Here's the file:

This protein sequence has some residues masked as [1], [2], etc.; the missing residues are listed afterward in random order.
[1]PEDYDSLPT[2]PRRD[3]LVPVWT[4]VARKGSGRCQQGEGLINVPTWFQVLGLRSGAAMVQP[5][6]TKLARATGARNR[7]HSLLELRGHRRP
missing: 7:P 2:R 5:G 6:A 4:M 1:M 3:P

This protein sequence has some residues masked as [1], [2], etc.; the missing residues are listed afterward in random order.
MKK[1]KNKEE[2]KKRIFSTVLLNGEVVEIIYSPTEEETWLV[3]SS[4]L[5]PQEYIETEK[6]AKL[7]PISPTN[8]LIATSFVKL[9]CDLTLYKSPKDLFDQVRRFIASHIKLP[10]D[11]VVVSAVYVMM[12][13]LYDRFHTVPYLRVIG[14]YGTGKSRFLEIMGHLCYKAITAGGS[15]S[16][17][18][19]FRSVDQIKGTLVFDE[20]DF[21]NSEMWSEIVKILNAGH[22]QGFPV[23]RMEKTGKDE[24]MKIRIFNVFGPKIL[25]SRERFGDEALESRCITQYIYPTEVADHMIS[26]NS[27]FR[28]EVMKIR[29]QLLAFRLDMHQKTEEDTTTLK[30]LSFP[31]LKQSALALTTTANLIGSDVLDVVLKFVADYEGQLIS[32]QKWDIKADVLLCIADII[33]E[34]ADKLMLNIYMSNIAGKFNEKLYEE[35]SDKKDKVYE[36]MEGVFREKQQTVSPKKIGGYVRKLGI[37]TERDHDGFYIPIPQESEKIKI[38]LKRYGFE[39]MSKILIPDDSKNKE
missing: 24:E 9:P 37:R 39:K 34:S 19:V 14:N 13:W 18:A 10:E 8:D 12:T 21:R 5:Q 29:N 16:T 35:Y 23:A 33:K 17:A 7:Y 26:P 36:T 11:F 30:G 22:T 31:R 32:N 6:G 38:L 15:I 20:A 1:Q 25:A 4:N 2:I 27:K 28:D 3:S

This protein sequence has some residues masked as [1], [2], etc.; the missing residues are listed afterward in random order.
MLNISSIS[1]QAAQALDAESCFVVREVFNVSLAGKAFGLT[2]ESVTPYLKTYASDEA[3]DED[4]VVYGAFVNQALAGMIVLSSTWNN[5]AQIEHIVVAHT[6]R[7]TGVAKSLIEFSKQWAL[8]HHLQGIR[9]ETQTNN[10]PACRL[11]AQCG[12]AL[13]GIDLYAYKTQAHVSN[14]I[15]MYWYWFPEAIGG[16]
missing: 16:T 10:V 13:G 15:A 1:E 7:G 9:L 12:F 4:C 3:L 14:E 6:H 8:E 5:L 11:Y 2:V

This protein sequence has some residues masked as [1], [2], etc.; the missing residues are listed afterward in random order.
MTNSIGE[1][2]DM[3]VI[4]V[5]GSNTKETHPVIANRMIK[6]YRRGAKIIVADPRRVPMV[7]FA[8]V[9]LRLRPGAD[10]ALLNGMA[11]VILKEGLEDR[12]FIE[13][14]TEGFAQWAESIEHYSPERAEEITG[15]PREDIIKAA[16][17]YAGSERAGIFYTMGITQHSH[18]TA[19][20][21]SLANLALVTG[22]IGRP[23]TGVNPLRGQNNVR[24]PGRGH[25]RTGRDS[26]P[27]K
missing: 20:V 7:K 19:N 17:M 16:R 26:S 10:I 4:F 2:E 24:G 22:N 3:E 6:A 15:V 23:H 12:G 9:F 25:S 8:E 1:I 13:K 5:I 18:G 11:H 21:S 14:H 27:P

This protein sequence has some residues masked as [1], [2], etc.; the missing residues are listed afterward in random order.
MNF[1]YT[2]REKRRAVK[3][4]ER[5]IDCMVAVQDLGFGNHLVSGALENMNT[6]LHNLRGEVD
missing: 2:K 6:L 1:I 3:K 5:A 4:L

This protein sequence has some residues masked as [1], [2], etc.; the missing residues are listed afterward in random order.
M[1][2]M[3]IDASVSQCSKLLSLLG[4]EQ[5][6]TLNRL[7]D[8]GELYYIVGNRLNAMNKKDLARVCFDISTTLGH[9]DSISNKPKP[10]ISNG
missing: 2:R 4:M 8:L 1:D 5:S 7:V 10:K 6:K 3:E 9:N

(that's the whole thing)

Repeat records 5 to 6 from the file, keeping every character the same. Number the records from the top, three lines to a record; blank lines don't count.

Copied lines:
This protein sequence has some residues masked as [1], [2], etc.; the missing residues are listed afterward in random order.
MNF[1]YT[2]REKRRAVK[3][4]ER[5]IDCMVAVQDLGFGNHLVSGALENMNT[6]LHNLRGEVD
missing: 2:K 6:L 1:I 3:K 5:A 4:L

This protein sequence has some residues masked as [1], [2], etc.; the missing residues are listed afterward in random order.
M[1][2]M[3]IDASVSQCSKLLSLLG[4]EQ[5][6]TLNRL[7]D[8]GELYYIVGNRLNAMNKKDLARVCFDISTTLGH[9]DSISNKPKP[10]ISNG
missing: 2:R 4:M 8:L 1:D 5:S 7:V 10:K 6:K 3:E 9:N